After we saw Graceland and Sun Studios, we drove the three hour ride to Nashville. It was where we spent the last five days of our vacation and I can only say I can't wait to go back.
We stayed at a "cottage" which is actually more like a carriage house behind the main residence. It was in a suburb of Nashville called Sylvan Park and it was quaint and accommodating. It really had just a bed a kitchenette, a bath/shower and a couch. It was really all we needed though, especially given that we weren't there much. These "Air B & B's" are really a nice change from a hotel. We had use of the outdoor patio with umbrella table and chairs as well, which made for a nice hideaway.
But most of our time was spent in downtown Nashville. Now, if you know me, you know I'm not a country music fan. I am a rock/indie/alternative fan primarily and if there's one kind of music I never really "got," it was country. Now I've always liked Johnny Cash and can appreciate a little Willie Nelson on occasion, but for the most part, I never intentionally turned on a country station.
So it was a little like the time I went to Disneyland with Donna and the kids. At the time, I was the ultimate Disney cynic, thinking it was "just for kids" and was just a big money suck. As Donna will attest, by the end of the trip, I was a Disney convert. I was more concerned with getting all the character autographs than the kids were and couldn't get enough of the rides. To be cliche, it is a magical place and it won me over and turned me into the tallest kid in the park.
I went into Nashville with this same kind of attitude and came out a country and western music convert. Not a convert in the sense that I'll dial it up intentionally on the radio, but as I've told people, I can now APPRECIATE it as a musical style. One of the bands that we saw on a couple of different occasions were The Silver Threads. I really came to enjoy this band. They helped me appreciate several things about the C&W genre.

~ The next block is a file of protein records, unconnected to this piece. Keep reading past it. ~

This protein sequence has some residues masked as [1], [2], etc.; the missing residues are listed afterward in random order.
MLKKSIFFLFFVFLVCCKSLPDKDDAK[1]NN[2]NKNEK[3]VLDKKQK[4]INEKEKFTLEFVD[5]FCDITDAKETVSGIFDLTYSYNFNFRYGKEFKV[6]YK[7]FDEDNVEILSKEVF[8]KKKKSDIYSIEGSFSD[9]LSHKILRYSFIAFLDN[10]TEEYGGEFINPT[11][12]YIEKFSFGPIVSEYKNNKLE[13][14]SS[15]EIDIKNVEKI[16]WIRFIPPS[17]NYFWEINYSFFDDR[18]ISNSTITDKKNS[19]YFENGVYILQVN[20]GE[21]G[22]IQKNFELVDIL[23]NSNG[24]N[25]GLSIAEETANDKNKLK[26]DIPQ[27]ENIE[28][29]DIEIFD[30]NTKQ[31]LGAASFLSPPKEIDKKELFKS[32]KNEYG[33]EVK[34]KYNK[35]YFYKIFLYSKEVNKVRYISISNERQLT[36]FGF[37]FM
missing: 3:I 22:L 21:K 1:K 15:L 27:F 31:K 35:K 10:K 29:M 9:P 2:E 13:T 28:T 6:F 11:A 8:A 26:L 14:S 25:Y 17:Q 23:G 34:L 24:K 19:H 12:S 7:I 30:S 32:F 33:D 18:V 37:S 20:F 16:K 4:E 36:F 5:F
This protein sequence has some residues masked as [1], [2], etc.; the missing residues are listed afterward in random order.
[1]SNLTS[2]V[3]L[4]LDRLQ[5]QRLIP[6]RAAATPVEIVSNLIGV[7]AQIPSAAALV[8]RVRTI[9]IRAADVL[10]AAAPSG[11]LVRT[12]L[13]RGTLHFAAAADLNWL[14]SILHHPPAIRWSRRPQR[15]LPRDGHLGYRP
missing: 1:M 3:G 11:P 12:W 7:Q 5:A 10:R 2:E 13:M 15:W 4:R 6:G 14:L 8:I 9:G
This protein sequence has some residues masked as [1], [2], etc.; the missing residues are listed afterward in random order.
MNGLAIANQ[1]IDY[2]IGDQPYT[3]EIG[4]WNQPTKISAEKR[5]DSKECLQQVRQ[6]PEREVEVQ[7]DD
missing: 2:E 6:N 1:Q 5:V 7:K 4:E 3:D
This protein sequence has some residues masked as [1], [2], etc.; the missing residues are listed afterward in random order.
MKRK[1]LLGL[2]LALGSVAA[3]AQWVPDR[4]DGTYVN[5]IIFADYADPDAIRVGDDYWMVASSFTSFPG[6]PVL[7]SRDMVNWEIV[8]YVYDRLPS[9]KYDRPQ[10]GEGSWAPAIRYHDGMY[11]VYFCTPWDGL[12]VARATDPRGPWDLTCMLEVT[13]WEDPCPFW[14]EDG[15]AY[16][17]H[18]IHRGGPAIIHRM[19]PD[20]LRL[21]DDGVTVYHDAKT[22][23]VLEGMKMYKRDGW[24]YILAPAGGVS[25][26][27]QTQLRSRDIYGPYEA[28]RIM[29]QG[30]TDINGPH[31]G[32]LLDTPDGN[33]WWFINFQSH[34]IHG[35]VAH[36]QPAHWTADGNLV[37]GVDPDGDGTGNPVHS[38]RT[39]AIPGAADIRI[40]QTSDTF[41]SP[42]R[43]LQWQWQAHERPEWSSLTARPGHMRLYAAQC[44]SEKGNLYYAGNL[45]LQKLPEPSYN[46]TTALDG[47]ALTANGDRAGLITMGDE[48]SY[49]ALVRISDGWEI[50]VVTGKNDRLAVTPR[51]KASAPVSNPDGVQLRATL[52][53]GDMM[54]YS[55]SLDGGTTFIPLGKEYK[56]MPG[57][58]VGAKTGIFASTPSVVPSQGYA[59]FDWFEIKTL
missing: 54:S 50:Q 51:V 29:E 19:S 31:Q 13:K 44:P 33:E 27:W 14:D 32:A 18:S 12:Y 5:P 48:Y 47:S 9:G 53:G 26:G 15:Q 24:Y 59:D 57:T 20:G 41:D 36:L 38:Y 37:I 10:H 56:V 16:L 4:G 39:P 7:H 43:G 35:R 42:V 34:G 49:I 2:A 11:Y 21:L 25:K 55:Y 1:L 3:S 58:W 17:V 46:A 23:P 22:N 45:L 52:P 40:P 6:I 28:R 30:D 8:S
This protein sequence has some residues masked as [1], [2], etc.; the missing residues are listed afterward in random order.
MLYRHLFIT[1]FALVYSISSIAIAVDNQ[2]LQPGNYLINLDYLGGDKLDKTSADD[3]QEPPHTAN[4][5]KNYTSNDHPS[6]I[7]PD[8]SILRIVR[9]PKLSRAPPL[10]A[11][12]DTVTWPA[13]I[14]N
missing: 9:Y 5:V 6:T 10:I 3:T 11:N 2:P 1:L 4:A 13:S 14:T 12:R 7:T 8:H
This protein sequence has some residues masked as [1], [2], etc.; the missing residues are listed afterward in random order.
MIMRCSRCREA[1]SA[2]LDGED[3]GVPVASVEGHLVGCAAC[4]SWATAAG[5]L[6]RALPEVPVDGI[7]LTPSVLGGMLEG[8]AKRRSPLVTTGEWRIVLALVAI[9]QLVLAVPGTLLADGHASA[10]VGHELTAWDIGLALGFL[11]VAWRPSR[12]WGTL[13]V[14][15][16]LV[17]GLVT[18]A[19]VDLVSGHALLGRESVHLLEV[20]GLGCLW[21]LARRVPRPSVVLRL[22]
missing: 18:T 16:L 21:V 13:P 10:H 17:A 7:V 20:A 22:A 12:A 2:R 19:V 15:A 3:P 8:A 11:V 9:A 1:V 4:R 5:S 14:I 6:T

1. The storytelling of Country/Western music is really captivating. The more I appreciate poetry, the more I listen closely to song lyrics. Songs like Working Man, Coal Miners Daughter, Crazy, Jolene and all the rest. I'd never heard Working Man before, but when I did, it almost brought me to tears.
2. Musical arrangements. Because most bands are stripped down to the essentials, acoustic guitars, drums, stand up bass and the occasional steel guitar, it makes it easy to appreciate all the play back and forth between them. I definitely have a new appreciation for stand up "slap" bass players like Slick Joe Fick. Tough work.
3. The voice of Eileen Rose, the female lead singer of Silver Threads made the storytelling lyrics even more beautiful. It's true that if you're playing in downtown Nashville you're probably pretty good. She was phenomenal!
4. Like a friend of mine said, "It's all just blues, anyway." He's right, and I love the blues, so this was a natural fit.
And I have to give a nod to a phenomenal guitarist I saw. His stage name the Legendary Rich Gilbert, lead guitarist for the Silver Threads. He TORE IT UP. For a guy playing in honky tonks, he sure showed he's ready for the big time. Every time he started a solo, I stopped what I was doing and watched. (I've always aspired to play guitar, so tend to appreciate those that actually can.) He played Ghost Riders in the Sky and it was heart stopping. If you ever get the chance to hear him, do it. Here's a link to a sample.
|Roberts Western World|
When it comes down to it, I loved everything about Nashville. The people are friendly and fun loving, the music is amazing and the food delicious. I can't wait to go back. Until then, I'll have to keep my newly discovered appreciation for country and western confined to my iPod.